How to lower high cholesterol

Primary Care Heart and Vascular
couple walking in nature

If you’ve gotten the news that your cholesterol is high, bringing your numbers into a healthy range will reduce your risk of heart disease and stroke. Lifestyle changes can make a big difference, and medication may also help.

Cholesterol is not all bad

First things first, not all cholesterol is bad. Your body needs cholesterol for several very important functions according to Hayleigh D. Slezak, PA, Physician Assistant at Riverside Primary Care Hidenwood.

Cholesterol is found in the membranes of cells. It’s used as a building block for hormones and also helps the body make vitamin D and digest foods.

Cholesterol is classified as good and bad, based on what it does in the body:

  • Bad cholesterol is known as LDL because it is harmful to health and associated with increased risk of heart disease and stroke.
  • Good cholesterol is known as HDL because it is protective of health and associated with reduced risk of heart disease and stroke.

Keep cholesterol in check 

If you have high cholesterol, your doctor will likely recommend medication and healthy lifestyle changes.

When it comes to high cholesterol and other chronic conditions, small lifestyle changes can have a big impact. In fact, some lifestyle changes can reduce LDL cholesterol in as little as two weeks. 

What changes give you the most bang for your buck?

Up your fiber game

Incorporate high fiber foods daily. Fiber helps shuttle bad cholesterol out of the body. Soluble fiber is a specific type of fiber that is the most effective. In fact, including 5-10 grams of soluble fiber daily will lower your cholesterol within two weeks. A medium apple or a cup of beans will meet this recommendation. Foods high in soluble fiber include:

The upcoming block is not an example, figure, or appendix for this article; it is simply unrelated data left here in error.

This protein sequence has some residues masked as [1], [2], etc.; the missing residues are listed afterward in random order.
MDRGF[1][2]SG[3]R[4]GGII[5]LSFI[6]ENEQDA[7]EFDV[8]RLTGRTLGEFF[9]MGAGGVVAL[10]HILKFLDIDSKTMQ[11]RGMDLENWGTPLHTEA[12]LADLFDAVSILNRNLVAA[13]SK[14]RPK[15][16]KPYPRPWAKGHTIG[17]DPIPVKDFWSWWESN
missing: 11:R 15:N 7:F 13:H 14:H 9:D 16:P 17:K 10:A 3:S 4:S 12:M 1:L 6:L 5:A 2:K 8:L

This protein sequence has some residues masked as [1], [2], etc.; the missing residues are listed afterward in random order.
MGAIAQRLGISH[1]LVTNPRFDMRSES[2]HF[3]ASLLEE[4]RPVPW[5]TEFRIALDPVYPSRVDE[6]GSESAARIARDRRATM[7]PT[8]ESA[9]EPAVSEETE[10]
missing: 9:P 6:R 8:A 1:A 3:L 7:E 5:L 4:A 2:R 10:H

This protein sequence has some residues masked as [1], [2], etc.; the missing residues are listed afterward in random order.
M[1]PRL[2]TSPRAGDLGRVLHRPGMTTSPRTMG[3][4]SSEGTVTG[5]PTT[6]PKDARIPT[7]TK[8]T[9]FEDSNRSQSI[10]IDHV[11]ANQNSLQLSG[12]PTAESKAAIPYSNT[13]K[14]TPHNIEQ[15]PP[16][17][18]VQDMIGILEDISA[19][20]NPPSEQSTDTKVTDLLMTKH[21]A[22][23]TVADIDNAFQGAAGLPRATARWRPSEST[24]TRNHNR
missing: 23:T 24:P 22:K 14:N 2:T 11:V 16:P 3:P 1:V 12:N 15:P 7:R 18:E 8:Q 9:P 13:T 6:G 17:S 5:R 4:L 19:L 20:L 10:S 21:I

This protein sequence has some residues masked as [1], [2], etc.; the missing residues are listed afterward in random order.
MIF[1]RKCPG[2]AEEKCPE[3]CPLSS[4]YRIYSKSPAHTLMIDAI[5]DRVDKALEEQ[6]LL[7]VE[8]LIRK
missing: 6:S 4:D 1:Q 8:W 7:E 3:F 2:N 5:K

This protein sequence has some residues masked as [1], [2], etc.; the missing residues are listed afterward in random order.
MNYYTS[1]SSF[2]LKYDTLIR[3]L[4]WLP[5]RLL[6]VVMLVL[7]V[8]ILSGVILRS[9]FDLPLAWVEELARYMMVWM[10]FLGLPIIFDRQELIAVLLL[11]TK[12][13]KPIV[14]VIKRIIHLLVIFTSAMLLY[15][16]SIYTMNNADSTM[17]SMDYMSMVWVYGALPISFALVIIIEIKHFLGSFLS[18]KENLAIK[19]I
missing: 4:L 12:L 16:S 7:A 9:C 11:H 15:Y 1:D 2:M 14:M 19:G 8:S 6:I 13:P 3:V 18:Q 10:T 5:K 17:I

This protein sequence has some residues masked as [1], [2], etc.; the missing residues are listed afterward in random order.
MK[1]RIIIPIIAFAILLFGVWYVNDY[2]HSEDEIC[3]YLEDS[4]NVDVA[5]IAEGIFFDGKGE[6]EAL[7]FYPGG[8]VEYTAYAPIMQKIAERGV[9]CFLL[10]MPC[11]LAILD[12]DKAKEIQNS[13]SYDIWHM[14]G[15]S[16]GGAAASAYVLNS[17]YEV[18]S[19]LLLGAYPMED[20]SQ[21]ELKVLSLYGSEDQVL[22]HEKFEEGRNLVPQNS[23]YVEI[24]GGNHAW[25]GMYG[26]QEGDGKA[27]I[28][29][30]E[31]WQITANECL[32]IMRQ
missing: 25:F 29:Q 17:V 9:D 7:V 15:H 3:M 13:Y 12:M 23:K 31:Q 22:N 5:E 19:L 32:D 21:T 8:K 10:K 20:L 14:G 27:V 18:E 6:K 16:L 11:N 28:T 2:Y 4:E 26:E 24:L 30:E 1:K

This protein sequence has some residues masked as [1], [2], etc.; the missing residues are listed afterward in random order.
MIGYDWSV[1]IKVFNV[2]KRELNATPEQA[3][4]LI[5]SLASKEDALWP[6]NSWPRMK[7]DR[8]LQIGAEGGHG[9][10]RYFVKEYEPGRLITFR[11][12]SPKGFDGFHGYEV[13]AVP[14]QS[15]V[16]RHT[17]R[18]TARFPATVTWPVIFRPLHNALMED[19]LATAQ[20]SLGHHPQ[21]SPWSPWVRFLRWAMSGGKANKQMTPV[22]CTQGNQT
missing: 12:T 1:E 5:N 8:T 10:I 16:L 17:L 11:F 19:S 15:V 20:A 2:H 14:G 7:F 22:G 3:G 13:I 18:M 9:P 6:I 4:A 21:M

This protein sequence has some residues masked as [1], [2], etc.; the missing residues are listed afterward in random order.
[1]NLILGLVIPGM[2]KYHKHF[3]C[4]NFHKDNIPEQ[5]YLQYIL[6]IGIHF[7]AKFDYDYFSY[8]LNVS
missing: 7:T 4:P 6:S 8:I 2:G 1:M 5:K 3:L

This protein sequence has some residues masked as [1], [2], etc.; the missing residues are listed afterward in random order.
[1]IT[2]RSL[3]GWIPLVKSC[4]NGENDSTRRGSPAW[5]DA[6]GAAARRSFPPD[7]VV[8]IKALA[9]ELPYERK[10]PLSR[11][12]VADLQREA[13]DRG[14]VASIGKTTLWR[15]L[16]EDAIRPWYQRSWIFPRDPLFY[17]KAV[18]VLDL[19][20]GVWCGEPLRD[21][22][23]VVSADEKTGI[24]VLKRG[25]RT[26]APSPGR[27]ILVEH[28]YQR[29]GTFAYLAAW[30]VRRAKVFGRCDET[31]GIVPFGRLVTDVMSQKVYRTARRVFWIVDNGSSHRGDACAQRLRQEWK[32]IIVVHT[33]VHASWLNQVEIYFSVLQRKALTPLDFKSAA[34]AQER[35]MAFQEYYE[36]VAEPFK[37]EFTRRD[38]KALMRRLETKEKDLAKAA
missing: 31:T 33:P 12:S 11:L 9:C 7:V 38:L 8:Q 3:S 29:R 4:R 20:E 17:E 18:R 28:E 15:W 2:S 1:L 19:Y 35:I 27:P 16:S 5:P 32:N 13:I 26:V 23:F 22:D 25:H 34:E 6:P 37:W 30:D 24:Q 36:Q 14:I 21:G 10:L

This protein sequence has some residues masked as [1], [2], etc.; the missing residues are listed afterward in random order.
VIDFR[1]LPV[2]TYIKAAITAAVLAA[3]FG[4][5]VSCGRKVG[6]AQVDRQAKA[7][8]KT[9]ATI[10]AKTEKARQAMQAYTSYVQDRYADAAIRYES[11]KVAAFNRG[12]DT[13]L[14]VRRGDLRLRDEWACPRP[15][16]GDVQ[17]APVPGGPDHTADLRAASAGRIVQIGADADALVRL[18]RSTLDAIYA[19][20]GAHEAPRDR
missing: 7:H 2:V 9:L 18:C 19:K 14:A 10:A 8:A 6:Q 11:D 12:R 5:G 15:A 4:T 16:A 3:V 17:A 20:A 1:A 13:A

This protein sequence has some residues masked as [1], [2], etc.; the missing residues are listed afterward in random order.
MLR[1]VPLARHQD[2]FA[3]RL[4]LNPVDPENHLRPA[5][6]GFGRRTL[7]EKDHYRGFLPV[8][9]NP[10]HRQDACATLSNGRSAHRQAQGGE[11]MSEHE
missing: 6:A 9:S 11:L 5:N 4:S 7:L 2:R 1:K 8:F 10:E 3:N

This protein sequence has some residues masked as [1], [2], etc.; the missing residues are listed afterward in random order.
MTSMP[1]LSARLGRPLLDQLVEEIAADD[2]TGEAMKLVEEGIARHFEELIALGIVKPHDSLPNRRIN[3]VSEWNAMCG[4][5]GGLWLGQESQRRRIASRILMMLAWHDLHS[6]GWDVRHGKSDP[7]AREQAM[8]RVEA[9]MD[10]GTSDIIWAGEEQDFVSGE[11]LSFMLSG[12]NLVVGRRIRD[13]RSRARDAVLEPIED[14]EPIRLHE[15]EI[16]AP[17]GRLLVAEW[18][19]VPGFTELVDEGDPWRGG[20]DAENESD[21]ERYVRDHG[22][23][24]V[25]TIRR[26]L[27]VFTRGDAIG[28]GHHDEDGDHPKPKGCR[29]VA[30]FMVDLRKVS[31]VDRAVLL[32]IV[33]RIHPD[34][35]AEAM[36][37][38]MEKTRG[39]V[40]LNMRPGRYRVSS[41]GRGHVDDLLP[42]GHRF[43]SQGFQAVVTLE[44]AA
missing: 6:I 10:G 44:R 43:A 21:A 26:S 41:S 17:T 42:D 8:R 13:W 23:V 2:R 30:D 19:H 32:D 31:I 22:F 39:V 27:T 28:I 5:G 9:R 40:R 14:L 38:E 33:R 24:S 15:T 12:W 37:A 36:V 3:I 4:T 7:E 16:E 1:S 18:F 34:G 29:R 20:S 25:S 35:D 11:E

• Oats and oat bran
  • Apples
  • Pears
  • Beans
  • Lentils

Be smart about fats

Saturated and trans fats can increase LDL cholesterol. Reducing foods high in these fats like full fat meat and dairy products can lower LDL and total cholesterol. 

Make it a priority to avoid foods high in saturated and trans fat that are also high in sugar -- like processed, packaged baked goods, ice cream and desserts made with full fat dairy. Sugar contributes to inflammation and elevated cholesterol with inflammation is a recipe for heart disease. 

Incorporating healthy fats may help lower LDL cholesterol as well.

“When it comes to fat, choose wisely. The old advice to cut fat out of your diet is not necessary. Instead, choose healthy fats found in plants like avocadoes, nuts, seeds and extra virgin olive oil,” says Ms. Slezak.

Get moving

Physical activity lowers cholesterol. The Centers for Disease Control and Prevention recommends about 150 minutes of exercise each week as well as being physically active on a daily basis. What can you do?

  • Take the stairs
  • Park farther from your destination and walk
  • Take a walk or a hike
  • Go for a bike ride
  • Work in a short activity burst during a commercial break

Medication for high cholesterol

Your doctor may recommend medication as part of your treatment plan. Statin drugs are commonly used and reduce the amount of cholesterol produced in the liver. Other common drugs include those that decrease absorption of cholesterol or increase its elimination.

Cholesterol-lowering medications aren’t a substitute for lifestyle change but can be a part of an effective and individualized treatment plan.

Cholesterol smart

Approach high cholesterol with a lifestyle shift in mind. Small changes to daily activity and eating can get your numbers in line while also reducing your risk for other health problems like diabetes and obesity.

Need help getting your numbers in check? Schedule an appointment with one of our world-class primary care providers to develop your cholesterol action plan today.

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